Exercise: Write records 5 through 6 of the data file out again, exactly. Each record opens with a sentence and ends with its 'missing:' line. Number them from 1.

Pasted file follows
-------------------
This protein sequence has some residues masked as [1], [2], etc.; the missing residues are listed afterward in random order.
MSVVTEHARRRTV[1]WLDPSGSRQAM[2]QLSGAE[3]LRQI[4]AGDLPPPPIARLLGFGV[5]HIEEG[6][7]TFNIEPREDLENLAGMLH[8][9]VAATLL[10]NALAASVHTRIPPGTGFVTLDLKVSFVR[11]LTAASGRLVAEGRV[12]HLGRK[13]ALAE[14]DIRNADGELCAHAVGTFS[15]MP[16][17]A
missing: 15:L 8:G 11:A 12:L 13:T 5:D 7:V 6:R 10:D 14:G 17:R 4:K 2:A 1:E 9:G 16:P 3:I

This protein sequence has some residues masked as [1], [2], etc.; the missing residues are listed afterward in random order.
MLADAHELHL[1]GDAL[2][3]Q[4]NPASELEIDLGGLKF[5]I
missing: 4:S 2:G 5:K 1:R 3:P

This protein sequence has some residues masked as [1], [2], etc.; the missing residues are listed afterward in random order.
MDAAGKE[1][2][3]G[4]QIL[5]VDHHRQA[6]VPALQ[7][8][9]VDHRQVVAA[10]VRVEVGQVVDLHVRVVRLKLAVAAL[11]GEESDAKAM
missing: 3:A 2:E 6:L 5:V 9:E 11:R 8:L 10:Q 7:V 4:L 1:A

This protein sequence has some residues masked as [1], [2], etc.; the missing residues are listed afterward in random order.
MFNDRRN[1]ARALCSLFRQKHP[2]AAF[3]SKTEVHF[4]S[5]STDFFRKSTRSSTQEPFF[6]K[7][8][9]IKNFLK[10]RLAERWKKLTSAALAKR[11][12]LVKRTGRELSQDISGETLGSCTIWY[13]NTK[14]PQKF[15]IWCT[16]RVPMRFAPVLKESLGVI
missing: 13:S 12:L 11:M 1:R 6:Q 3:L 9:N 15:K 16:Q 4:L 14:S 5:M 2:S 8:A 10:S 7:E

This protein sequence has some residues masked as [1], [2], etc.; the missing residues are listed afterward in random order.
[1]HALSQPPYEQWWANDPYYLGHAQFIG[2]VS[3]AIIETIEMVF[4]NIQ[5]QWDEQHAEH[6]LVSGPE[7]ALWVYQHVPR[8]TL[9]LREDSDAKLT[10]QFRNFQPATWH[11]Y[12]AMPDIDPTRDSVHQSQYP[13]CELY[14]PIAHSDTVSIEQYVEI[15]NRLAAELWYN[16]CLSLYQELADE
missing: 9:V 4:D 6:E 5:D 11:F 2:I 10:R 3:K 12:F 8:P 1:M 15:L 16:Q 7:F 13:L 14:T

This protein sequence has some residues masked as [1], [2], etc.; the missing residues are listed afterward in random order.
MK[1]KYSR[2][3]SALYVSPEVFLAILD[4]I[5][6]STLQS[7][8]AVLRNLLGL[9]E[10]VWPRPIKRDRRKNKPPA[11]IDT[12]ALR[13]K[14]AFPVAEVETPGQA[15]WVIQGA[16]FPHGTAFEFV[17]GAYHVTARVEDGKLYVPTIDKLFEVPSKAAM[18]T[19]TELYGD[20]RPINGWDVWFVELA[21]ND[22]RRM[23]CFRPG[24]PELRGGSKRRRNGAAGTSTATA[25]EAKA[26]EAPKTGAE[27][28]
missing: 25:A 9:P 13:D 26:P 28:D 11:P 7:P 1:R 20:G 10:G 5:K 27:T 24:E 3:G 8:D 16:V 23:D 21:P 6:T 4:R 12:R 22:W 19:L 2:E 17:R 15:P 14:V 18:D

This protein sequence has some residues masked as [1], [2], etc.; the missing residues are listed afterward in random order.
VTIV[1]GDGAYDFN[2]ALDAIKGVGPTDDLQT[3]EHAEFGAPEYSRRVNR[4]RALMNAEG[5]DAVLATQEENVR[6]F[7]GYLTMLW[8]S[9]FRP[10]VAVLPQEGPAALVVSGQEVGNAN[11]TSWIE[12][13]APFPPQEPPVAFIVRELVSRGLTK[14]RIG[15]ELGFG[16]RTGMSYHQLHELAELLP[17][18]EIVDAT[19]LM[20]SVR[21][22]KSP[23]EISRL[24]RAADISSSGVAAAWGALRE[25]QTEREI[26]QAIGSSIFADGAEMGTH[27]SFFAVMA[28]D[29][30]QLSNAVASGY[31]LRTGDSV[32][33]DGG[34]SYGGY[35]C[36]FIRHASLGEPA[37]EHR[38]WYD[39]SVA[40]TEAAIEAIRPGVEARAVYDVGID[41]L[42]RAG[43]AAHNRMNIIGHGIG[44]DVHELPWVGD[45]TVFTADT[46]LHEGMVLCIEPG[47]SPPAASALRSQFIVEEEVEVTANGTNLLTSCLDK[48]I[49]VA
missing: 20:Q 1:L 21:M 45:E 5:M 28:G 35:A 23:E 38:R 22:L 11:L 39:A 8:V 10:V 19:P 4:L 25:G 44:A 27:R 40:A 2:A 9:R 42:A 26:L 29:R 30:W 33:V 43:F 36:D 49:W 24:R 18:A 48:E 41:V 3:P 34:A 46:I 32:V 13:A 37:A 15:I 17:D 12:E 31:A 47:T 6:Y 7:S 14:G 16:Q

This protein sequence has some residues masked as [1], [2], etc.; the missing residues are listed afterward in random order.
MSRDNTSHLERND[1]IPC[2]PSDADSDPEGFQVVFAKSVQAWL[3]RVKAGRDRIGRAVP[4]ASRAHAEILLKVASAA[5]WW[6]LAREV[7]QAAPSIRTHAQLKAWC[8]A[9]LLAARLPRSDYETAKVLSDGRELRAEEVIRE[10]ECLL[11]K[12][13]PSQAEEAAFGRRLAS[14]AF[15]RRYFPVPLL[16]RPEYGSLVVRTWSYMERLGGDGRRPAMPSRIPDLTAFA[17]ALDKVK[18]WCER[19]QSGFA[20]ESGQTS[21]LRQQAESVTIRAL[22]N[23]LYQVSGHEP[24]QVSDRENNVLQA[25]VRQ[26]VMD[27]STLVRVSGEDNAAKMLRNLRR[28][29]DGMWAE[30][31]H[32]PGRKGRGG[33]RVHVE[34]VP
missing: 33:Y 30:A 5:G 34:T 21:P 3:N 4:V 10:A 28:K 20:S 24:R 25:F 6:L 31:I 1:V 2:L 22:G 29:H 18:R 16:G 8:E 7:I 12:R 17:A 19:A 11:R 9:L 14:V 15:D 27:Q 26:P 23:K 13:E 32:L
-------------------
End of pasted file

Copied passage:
This protein sequence has some residues masked as [1], [2], etc.; the missing residues are listed afterward in random order.
[1]HALSQPPYEQWWANDPYYLGHAQFIG[2]VS[3]AIIETIEMVF[4]NIQ[5]QWDEQHAEH[6]LVSGPE[7]ALWVYQHVPR[8]TL[9]LREDSDAKLT[10]QFRNFQPATWH[11]Y[12]AMPDIDPTRDSVHQSQYP[13]CELY[14]PIAHSDTVSIEQYVEI[15]NRLAAELWYN[16]CLSLYQELADE
missing: 9:V 4:D 6:E 5:D 11:F 2:I 10:R 3:K 12:F 8:P 1:M 15:L 16:Q 7:F 13:L 14:T

This protein sequence has some residues masked as [1], [2], etc.; the missing residues are listed afterward in random order.
MK[1]KYSR[2][3]SALYVSPEVFLAILD[4]I[5][6]STLQS[7][8]AVLRNLLGL[9]E[10]VWPRPIKRDRRKNKPPA[11]IDT[12]ALR[13]K[14]AFPVAEVETPGQA[15]WVIQGA[16]FPHGTAFEFV[17]GAYHVTARVEDGKLYVPTIDKLFEVPSKAAM[18]T[19]TELYGD[20]RPINGWDVWFVELA[21]ND[22]RRM[23]CFRPG[24]PELRGGSKRRRNGAAGTSTATA[25]EAKA[26]EAPKTGAE[27][28]
missing: 25:A 9:P 13:D 26:P 28:D 11:P 7:P 1:R 20:G 10:G 5:K 27:T 24:E 3:G 8:D 16:V 23:D 21:P 6:T 4:R 12:R 22:W 19:L 2:E 17:R 15:P 14:V 18:D